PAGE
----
Heller 1/43 Jaguar XJS Rallye
|KIT:||Heller 1/43 Jaguar XJS Rallye|
|DECALS:||One option; Spa 1984|
Jaguar released the first XJS in 1976 (XJ-S at the time) as the Mark I (1976-1980), followed by the Mark II (1980-91) and then the Mark III (1991-96). Marketed as a luxury GT and originally available with only one engine option, a 5.3 ltr V12, the car went through a number of cosmetic and engineering updates and the V12 was supplanted by a 4.3 ltr 6 and a 6.0 ltr version of the V12. The car was a success for the British manufacturer with total production exceeded 214,000. Mark I specifications and performance figures include: 5.3 ltr 60 degree V12 putting out 287 HP, nominal weight 1840 Kgs, 0-100 kph (60 mph) 6.7 seconds, top speed 158 mph.
Scotsman Tom Walkinshaw founded TWR (Tom Walkinshaw Racing) in 1976 and originally prepared BMWs and then Mazda's for Touring car racing in the UK and Europe. In 1982 he began a partnership with Jaguar owners' British Leyland and prepared and raced the factory XJS cars under the newly introduced FIA Group A Touring Car regulations. This new category was introduced to return touring car racing back to production based cars and was adopted, with local variations, through out Europe, Asia, Australia and New Zealand. The category lasted until the mid '90s when most countries replaced it with regulations more suited to their own local needs such as the German DTM series and V8 Supercars in Australia.
With TWR prepared vehicles Jaguar gained much success on the racetrack including a 1-2 finish in the 500 km Tourist Trophy at Silverstone in 1982. They had a very successful year in 1984 when Walkinshaw won the European Touring Car Championship (ETCC) and with co-drivers Win Percy and Hans Heyer took out the Spa 24 hour race in Belgium. The next year TWR retired the Jag's and switched to the Rover 3500 Vitesse, but that wasn't the end of the road for the dark green British Cats. Walkinshaw had become fascinated by the Bathurst 1,000 km race held in Australia each October. He put a plan together to take the 3 factory supplied cars to Mt. Panorama in 1985 and attempt to win The Great Race.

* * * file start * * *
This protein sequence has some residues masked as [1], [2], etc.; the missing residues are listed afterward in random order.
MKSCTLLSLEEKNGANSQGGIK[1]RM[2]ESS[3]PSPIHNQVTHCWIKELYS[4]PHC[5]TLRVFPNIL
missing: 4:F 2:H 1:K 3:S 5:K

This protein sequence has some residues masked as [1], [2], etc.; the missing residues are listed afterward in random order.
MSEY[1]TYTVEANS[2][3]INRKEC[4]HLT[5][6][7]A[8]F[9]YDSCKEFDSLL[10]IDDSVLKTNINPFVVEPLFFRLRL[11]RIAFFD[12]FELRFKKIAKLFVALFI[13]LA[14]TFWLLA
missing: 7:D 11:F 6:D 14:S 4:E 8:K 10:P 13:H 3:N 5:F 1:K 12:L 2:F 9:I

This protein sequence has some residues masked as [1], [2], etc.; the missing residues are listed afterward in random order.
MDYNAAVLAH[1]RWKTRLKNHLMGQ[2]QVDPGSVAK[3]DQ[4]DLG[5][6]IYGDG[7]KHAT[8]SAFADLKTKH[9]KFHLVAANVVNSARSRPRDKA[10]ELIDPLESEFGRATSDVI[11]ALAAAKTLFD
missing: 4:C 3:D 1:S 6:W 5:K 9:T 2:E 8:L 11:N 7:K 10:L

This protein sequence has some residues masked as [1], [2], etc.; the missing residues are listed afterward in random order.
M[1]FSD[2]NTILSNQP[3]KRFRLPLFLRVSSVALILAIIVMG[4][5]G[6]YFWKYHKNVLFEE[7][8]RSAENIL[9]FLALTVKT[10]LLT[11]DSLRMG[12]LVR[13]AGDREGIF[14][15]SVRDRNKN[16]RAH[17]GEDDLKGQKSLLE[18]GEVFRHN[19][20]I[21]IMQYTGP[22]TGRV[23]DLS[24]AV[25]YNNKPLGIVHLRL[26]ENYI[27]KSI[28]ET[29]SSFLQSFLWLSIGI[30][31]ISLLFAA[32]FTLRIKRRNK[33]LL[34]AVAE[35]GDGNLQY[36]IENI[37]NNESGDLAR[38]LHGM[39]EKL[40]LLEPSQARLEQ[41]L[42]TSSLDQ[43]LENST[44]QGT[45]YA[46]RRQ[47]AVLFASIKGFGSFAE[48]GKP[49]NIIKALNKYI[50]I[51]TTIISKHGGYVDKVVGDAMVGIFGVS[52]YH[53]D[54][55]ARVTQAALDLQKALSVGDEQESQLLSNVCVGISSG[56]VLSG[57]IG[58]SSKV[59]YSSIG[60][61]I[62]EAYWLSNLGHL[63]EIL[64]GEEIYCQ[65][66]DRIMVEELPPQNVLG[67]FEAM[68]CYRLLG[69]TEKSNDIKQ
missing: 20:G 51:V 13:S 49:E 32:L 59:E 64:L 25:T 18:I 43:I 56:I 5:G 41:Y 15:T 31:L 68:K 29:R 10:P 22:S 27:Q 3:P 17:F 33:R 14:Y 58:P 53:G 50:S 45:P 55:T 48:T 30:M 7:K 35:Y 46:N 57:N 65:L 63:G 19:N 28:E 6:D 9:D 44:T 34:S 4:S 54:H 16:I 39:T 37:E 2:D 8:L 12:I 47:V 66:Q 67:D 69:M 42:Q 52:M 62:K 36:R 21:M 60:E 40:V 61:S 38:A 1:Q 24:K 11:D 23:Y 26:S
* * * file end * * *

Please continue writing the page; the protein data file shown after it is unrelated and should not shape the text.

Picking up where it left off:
The cars were locally backed by Jaguar Racing Australia (JRA) and 2 local drivers in John Goss and Ron Dickson joined the team. TWR bought a level of professionalism to the local Touring Car scene that had not been seen before and were installed as favorites for the Race by the local motorsport press. Driver pairings were - Tom Walkinshaw and Win Percy in car #8 (the Spa 24 hour winner, which was taken out of Jaguar's Coventry museum for the event), Ron Dickson and Jeff Allam in car #9 and John Goss and Armin Hahne car #10.
Walkinshaw's plans were looking good when the 3 big Cats toped the timing sheets in Friday's first practice session and he scored Pole in Saturday's top 10 shoot-out, known as Hardie's Heroes (the race was sponsored by the James Hardie Company), with an amazing lap that saw the big Jag up on 2 wheels through the McPillamy Park section and hiking the inside wheels the best part of a metre in the air through The Dipper. This 1 lap brought more respect for the Scotsman from Aussie fans than any thing he'd done before.
At the start Walkinshaw jumped to an early lead and Allam joined him in 2nd. However the #9 car retired within 3 laps with engine dramas. Around mid race the #8 Jag suffered damage to the oil cooling system from a stone and pitted for a quick repair and then re-inherited the lead as those in front fell victim to other mechanical woes. Walkinshaw had built a handy lead when his car again had to have the oil line repaired on lap 129 and he and Percy fell back to 7th whilst it was.
The Goss / Hahne pairing also had their share of trouble when their light-weight racing seat broke early in the race and had to be repaired with cable ties. When the #8 car pitted on lap 129 (of 161) Goss inherited the lead from his team boss. Once back on the track Walkinshaw showed why he was regarded as one of the better European sedan drivers and worked his way back up to 3rd place by the end of the 161 laps. The Goss / Hahne victory was one of the most popular to that time with Goss a previous winner in 1974 in a Ford Falcon XA Hardtop. The 1985 Bathurst winning car still exits in Australia and occasionally makes appearances at Historic meetings. Recently the Spa winner was also returned to Australia and is also driven at Historic Meetings.